The film's cast features a number of writers. Charles Beaumont, George Clayton Johnson and William F. Nolan were all working screenwriters and novelists; all three of them make their only acting appearance in a feature film in The Intruder. Leo Gordon was also an established screenwriter, writing several novels and films, and over 50 teleplays for various shows, while maintaining a concurrent acting career. Star William Shatner would, years later, also write numerous novels and memoirs.


The novel was published in 1958 and film rights were optioned by Seven Arts.[2] They were unable to get the project off the ground, and Corman bought the rights in 1960.[3] He tried to get the film made with producer Edward Small for United Artists but Small pulled out.[2] He then envisioned the film costing $500,000 and starring Tony Randall.[4] However, he was unable to raise enough money, with the movie being turned down by UA, Allied Artists and AIP. Corman managed to raise some funds from Pathé Labs, with Corman and his brother Gene putting in the balance.[5] Gene Corman later said:

We put our hearts, our souls – and what few people do – our money into this picture. Everybody asked us 'Why would you make this picture?' as if to say why try to do something you believe in when everything else is so profitable. Obviously we did it because we wanted to, and we think it's a damn good job.[6]

It was shot in black and white over three and a half weeks on location in southeast Missouri. Some of the production took place in East Prairie, Charleston and Sikeston. Corman presented a watered-down version of the script to the townspeople, but they still did not like it. Before it was finished, local people objected to the film's portrayal of racism and segregation.[7]

In an interview in 2006, Roger Corman explained how he filmed William Shatner's racist speech with a crowd of town's people present:

"When we did this scene we needed a crowd, so we announced on the local radio station that we were going to shoot a meeting at the town hall. And I knew from experience that people come out to see a picture shoot, because they’re interested, but then they find out how long it takes to set up the camera between shots and so forth and then they start drifting away. So my first shots were the big reaction shots, because I knew we would have a smaller crowd later on. Bill was doing the speech, but not every single line. It wasn’t until three or four in the morning that we reversed the camera on Bill and he did his whole speech. By that time his voice had become a little bit hoarse, but I thought it actually added something to his performance."[8]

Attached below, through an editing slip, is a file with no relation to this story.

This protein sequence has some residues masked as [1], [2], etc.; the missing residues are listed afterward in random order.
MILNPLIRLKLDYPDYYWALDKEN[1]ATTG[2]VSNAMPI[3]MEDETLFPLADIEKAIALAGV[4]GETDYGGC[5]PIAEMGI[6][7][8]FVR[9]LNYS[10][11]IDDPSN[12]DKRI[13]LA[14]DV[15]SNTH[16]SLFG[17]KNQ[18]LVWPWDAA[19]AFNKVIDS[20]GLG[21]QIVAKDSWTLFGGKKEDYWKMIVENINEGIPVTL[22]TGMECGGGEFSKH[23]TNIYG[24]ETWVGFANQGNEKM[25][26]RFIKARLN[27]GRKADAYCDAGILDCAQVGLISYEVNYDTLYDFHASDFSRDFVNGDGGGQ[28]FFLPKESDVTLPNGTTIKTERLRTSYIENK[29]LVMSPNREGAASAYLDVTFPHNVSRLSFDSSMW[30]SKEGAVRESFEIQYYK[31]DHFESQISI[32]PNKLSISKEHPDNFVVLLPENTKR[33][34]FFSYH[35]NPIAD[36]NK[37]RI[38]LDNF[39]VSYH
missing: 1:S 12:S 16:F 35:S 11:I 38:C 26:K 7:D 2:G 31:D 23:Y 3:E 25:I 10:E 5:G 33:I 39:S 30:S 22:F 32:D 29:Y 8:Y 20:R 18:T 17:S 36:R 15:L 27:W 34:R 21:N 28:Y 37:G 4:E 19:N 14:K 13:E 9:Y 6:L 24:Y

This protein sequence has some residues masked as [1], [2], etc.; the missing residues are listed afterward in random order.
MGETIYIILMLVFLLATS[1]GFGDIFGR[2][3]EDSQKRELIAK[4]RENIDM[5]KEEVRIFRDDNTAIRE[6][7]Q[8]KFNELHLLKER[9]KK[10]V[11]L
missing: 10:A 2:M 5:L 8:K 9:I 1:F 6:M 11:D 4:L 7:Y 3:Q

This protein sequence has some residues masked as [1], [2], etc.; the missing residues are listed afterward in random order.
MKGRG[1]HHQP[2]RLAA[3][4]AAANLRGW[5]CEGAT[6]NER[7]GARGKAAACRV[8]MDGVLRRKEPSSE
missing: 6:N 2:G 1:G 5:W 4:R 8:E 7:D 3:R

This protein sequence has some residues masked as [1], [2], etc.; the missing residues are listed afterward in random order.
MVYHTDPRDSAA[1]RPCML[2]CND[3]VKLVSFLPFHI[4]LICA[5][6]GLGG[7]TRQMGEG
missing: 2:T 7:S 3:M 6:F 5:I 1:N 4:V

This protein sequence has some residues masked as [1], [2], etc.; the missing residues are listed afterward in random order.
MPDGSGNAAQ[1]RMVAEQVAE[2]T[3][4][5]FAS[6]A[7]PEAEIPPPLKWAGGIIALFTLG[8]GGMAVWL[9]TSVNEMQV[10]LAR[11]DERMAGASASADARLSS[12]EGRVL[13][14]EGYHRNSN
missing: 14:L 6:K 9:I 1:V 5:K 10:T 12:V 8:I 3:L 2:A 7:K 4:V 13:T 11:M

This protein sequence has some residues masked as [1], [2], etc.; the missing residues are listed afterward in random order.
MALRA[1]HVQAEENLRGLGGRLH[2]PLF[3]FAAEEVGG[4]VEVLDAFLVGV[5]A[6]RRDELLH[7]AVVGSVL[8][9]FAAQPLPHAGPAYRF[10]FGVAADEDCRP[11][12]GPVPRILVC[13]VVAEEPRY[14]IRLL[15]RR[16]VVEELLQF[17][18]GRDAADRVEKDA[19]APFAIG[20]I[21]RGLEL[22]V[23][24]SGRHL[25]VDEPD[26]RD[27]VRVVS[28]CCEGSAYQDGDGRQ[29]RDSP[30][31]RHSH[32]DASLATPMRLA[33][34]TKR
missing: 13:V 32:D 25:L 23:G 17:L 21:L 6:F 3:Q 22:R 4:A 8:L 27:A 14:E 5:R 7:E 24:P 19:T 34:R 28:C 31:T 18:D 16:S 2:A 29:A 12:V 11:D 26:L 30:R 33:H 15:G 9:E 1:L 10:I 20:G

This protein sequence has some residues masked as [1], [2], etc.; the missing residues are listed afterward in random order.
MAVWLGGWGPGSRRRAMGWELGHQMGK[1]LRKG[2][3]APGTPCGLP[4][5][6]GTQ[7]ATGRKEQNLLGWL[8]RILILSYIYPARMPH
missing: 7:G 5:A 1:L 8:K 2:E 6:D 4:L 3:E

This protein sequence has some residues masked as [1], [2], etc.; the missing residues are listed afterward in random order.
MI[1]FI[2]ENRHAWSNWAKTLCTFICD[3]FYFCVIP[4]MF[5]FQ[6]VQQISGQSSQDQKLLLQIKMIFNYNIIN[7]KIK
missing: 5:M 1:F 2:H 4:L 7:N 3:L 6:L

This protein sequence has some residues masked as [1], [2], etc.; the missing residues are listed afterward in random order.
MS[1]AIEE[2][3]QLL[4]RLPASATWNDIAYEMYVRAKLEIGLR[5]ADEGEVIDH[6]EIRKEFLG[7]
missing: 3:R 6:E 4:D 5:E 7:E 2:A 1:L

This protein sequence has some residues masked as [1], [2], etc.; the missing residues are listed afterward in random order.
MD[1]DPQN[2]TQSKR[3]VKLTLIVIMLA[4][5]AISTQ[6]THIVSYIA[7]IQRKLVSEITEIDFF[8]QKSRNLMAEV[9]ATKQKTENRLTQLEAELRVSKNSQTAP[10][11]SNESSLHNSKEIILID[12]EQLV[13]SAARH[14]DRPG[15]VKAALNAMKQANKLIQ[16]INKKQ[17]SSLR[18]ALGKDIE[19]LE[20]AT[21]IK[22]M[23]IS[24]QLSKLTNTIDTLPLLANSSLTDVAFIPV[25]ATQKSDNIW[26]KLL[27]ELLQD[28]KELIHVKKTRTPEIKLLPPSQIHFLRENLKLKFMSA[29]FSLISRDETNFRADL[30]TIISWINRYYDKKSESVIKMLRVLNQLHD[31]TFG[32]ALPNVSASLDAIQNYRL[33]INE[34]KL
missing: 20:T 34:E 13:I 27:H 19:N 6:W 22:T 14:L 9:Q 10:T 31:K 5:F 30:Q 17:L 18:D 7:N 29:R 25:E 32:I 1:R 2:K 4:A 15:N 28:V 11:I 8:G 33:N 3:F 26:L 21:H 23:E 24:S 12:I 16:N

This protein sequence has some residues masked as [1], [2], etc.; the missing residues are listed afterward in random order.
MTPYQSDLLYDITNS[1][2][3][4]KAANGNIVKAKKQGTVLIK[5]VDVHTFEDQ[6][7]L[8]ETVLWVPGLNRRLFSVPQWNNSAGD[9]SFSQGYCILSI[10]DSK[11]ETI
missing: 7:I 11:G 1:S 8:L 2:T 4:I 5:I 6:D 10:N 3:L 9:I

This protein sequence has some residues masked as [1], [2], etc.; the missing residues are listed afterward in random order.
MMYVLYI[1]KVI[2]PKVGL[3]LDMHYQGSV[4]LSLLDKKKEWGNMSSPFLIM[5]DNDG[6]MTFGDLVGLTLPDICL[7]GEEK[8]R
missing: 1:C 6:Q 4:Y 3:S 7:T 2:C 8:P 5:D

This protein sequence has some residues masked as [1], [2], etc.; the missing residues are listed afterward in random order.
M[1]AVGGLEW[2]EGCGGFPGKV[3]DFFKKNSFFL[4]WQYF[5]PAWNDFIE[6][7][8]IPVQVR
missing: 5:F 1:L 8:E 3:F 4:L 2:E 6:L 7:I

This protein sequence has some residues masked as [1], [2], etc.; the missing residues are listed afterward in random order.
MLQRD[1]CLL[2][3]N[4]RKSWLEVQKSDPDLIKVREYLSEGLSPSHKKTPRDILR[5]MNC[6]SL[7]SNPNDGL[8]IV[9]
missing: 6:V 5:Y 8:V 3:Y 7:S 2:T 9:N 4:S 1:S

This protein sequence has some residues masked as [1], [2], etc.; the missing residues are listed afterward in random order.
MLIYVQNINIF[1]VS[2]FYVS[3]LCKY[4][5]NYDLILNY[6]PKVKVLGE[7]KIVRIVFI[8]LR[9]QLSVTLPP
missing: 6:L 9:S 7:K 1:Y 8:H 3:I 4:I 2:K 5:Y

The movie received good reviews but encountered difficulty obtaining release. Pathé released it in New York, but eventually pulled out and the Corman brothers took over distributing the movie themselves.[6] It had a budget of only $90,000.[9]

In an interview Roger Corman explained why he thinks the movie failed to find an audience:

"I think it failed for two reasons. One: the audience at that time, the early sixties, simply didn’t want to see a picture about racial integration. Two: it was more of a lecture. From that moment on I thought my films should be entertainment on the surface and I should deliver any theme or idea or concept beneath the surface."[8]

See also[edit]


  1. ^ SEIDENBAUM, A. (Mar 23, 1963). "CHAINED BY TIMIDITY". Los Angeles Times. ProQuest 168300813.
  2. ^ a b Mark McGee (1996). "'Faster and Furiouser: The Revised and Fattened Fable of American International Pictures". McFarland. pp. 187–189.
  3. ^ "FILMLAND EVENTS: CORMAN HAS ACQUIRED RIGHTS TO 'INTRUDER'". Los Angeles Times. Jan 4, 1960. p. C15.
  4. ^ Todd McCarthy (Feb 5, 1978). "Movies: A Swarm of B's From Roger Corman Corman Festival". Los Angeles Times. p. m31.
  5. ^ Roger Corman & Jim Jerome, How I Made a Hundred Movies in Hollywood and Never lost a Dime, Muller, 1990 p 98
  6. ^ a b SEIDENBAUM, ART (Mar 23, 1963). "CHAINED BY TIMIDITY: 'The Intruder' Seeks Release". Los Angeles Times. p. A7.
  7. ^ 'Remembering The Intruder,' featurette with accompanying the DVD Special Edition
  8. ^ a b "Roger Corman interview (2)". THE FLASHBACK FILES. Retrieved 2021-02-10.
  9. ^ Dixon, Wheeler Winston (August 2005) "Roger Corman" Senses of Cinema from Web Archive

External links[edit]